By Richard Johnston ’15

This past summer four members of the Ivy Club and Princeton’s Heavyweight Men’s Crew team banded together to race in a coxless four at the Henley Royal Regatta in the historic town of Henley-on-Thames, England. Though the Ivy Club has had a tradition of competing at the event dating back to 1955, this was the first time in more than 20 years that Ivy had representation at the Regatta.

The boat consisted of graduated seniors Alex Taaffe (three seat and House Manager from Sarasota, Florida) and Allan Amico (bow seat and the Club’s very own weather man from Buffalo, New York). Rising juniors Tharald Fongaard (two seat from Oslo, Norway) and Richard Johnston (stroke seat from Chicago, Illinois) rounded out the crew. It was a life-changing experience for the four rowers as they competed at one of the most storied racing venues in the sport. The oarsmen had the unique opportunity to represent the Ivy Club at a highly competitive international level, enhancing the experience even further.

Once the crew’s entry was verified, preparations were made. Stylish green and gold blazers were designed to account for Henley’s mandatory jacketand-tie dress code, unisuits were designed for race day, a boat was borrowed from Oxford University, and the oars were freshly painted to show Ivy Club pride. Soon after their Princeton rowing season, the oarsmen travelled to Oslo, Norway to train with the Norwegian Under-23 team and acclimate to the European differences in preparation for the race. A week before the competition, the draw was posted and the Ivy Club would be racing Harvard University. Apparently, the Regatta Committee didn’t think that the crews had raced enough during the normal school year.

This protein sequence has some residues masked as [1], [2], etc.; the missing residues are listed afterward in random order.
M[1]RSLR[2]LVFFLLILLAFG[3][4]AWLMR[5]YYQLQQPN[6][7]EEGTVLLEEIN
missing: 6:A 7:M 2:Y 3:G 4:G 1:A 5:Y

On race day, as the Ivy four launched from the boat tents, the crew went through their standard warm up, trying not to lose focus to the cheers of the thousands of spectators. Eventually, both the Ivy Club and Harvard were aligned and locked-in at the famous Bucks and Berks station, and the race was off. The start was dead even between the two boats. Three hundred meters into the race, bow seat Allan Amico roared in attempt to push the crew to surge ever slightly away from the Crimson. He knew that the crew was going to need a very strong first half as most races are decided in the first 500 meters at Henley. It worked, and the Ivy Club was up by a very narrow margin. Unfortunately, the Crimson were able to retaliate and took their infamous push at the Barrier (marking the first quarter of the race). Harvard took a commanding lead and were able to hold it for the remainder of the race. The Harvard boat eventually made their way into the final of the event.

Although this was not the result the Ivy Club had hoped for, it was an experience of a lifetime that was made possible by the support and generous donations of Ivy’s graduate members. The opportunity given to the rowers by the Club shows Ivy to be more than the average eating club as it affords unique international experiences to members. The four rowers will never forget the experience that they had and hope that this legacy continues.